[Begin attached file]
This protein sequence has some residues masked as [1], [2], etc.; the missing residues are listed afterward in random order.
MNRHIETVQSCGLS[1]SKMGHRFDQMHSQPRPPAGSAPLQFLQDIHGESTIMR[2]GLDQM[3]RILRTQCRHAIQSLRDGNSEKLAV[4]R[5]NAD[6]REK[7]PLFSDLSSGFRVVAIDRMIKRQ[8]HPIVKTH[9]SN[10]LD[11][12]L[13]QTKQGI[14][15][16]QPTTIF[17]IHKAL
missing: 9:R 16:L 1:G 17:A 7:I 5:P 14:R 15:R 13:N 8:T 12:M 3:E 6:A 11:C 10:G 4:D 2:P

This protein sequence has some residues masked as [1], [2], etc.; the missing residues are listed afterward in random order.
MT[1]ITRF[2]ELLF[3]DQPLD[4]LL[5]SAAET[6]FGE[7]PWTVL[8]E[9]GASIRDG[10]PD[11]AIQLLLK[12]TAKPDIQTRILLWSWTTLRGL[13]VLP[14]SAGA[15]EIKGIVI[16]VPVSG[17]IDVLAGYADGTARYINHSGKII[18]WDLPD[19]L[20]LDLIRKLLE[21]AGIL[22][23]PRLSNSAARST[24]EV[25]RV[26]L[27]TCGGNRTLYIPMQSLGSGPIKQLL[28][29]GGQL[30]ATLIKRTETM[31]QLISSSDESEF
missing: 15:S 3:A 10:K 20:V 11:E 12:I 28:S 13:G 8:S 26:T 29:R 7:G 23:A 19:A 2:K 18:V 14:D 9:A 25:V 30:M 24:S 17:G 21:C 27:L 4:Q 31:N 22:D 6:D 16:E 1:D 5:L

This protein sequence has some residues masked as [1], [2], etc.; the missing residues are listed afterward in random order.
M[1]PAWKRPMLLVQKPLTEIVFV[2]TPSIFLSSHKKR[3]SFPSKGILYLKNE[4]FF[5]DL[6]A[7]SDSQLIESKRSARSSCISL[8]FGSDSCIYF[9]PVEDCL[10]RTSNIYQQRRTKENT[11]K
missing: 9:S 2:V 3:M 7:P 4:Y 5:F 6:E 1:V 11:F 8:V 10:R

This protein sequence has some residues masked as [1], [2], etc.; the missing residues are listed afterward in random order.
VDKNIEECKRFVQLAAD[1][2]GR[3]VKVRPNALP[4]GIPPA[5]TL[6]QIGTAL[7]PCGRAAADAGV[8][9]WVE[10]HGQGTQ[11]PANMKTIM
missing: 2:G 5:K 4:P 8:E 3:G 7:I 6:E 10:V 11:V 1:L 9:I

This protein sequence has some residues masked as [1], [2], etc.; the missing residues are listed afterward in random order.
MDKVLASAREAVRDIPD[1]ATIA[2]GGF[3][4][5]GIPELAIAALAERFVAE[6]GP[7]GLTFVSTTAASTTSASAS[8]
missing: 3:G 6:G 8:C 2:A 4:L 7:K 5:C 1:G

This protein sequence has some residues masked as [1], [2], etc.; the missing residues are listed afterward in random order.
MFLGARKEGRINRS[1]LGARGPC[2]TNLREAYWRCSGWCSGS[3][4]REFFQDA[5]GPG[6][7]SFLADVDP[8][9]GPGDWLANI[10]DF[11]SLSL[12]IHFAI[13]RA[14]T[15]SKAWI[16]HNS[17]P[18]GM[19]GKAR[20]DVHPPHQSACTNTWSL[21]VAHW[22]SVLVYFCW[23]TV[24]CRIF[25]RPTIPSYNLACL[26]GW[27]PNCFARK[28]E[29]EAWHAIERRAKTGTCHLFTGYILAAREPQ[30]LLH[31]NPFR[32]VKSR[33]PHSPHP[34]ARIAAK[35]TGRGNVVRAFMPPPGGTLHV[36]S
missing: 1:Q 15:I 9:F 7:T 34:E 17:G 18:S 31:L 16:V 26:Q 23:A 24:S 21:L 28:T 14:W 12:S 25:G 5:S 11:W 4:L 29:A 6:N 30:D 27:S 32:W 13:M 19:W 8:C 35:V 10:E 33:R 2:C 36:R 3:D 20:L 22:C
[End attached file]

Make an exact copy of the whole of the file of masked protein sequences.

This protein sequence has some residues masked as [1], [2], etc.; the missing residues are listed afterward in random order.
MNRHIETVQSCGLS[1]SKMGHRFDQMHSQPRPPAGSAPLQFLQDIHGESTIMR[2]GLDQM[3]RILRTQCRHAIQSLRDGNSEKLAV[4]R[5]NAD[6]REK[7]PLFSDLSSGFRVVAIDRMIKRQ[8]HPIVKTH[9]SN[10]LD[11][12]L[13]QTKQGI[14][15][16]QPTTIF[17]IHKAL
missing: 9:R 16:L 1:G 17:A 7:I 5:P 14:R 15:R 13:N 8:T 12:M 3:E 6:A 11:C 10:G 4:D 2:P

This protein sequence has some residues masked as [1], [2], etc.; the missing residues are listed afterward in random order.
MT[1]ITRF[2]ELLF[3]DQPLD[4]LL[5]SAAET[6]FGE[7]PWTVL[8]E[9]GASIRDG[10]PD[11]AIQLLLK[12]TAKPDIQTRILLWSWTTLRGL[13]VLP[14]SAGA[15]EIKGIVI[16]VPVSG[17]IDVLAGYADGTARYINHSGKII[18]WDLPD[19]L[20]LDLIRKLLE[21]AGIL[22][23]PRLSNSAARST[24]EV[25]RV[26]L[27]TCGGNRTLYIPMQSLGSGPIKQLL[28][29]GGQL[30]ATLIKRTETM[31]QLISSSDESEF
missing: 15:S 3:A 10:K 20:V 11:E 12:I 28:S 13:G 8:S 26:T 29:R 7:G 23:A 19:A 2:K 18:V 14:D 9:A 25:V 30:M 24:S 17:G 21:C 27:L 4:Q 31:N 22:D 6:D 16:E 1:D 5:L

This protein sequence has some residues masked as [1], [2], etc.; the missing residues are listed afterward in random order.
M[1]PAWKRPMLLVQKPLTEIVFV[2]TPSIFLSSHKKR[3]SFPSKGILYLKNE[4]FF[5]DL[6]A[7]SDSQLIESKRSARSSCISL[8]FGSDSCIYF[9]PVEDCL[10]RTSNIYQQRRTKENT[11]K
missing: 9:S 2:V 3:M 7:P 4:Y 5:F 6:E 1:V 11:F 8:V 10:R

This protein sequence has some residues masked as [1], [2], etc.; the missing residues are listed afterward in random order.
VDKNIEECKRFVQLAAD[1][2]GR[3]VKVRPNALP[4]GIPPA[5]TL[6]QIGTAL[7]PCGRAAADAGV[8][9]WVE[10]HGQGTQ[11]PANMKTIM
missing: 2:G 5:K 4:P 8:E 3:G 7:I 6:E 10:V 11:V 1:L 9:I

This protein sequence has some residues masked as [1], [2], etc.; the missing residues are listed afterward in random order.
MDKVLASAREAVRDIPD[1]ATIA[2]GGF[3][4][5]GIPELAIAALAERFVAE[6]GP[7]GLTFVSTTAASTTSASAS[8]
missing: 3:G 6:G 8:C 2:A 4:L 7:K 5:C 1:G

This protein sequence has some residues masked as [1], [2], etc.; the missing residues are listed afterward in random order.
MFLGARKEGRINRS[1]LGARGPC[2]TNLREAYWRCSGWCSGS[3][4]REFFQDA[5]GPG[6][7]SFLADVDP[8][9]GPGDWLANI[10]DF[11]SLSL[12]IHFAI[13]RA[14]T[15]SKAWI[16]HNS[17]P[18]GM[19]GKAR[20]DVHPPHQSACTNTWSL[21]VAHW[22]SVLVYFCW[23]TV[24]CRIF[25]RPTIPSYNLACL[26]GW[27]PNCFARK[28]E[29]EAWHAIERRAKTGTCHLFTGYILAAREPQ[30]LLH[31]NPFR[32]VKSR[33]PHSPHP[34]ARIAAK[35]TGRGNVVRAFMPPPGGTLHV[36]S
missing: 1:Q 15:I 9:F 7:T 34:E 17:G 18:S 31:L 16:V 26:Q 23:A 24:S 21:L 28:T 14:W 12:S 25:G 5:S 11:W 4:L 29:A 6:N 30:D 27:S 32:W 13:M 19:W 8:C 35:V 10:E 33:R 2:C 36:R 3:D 20:L 22:C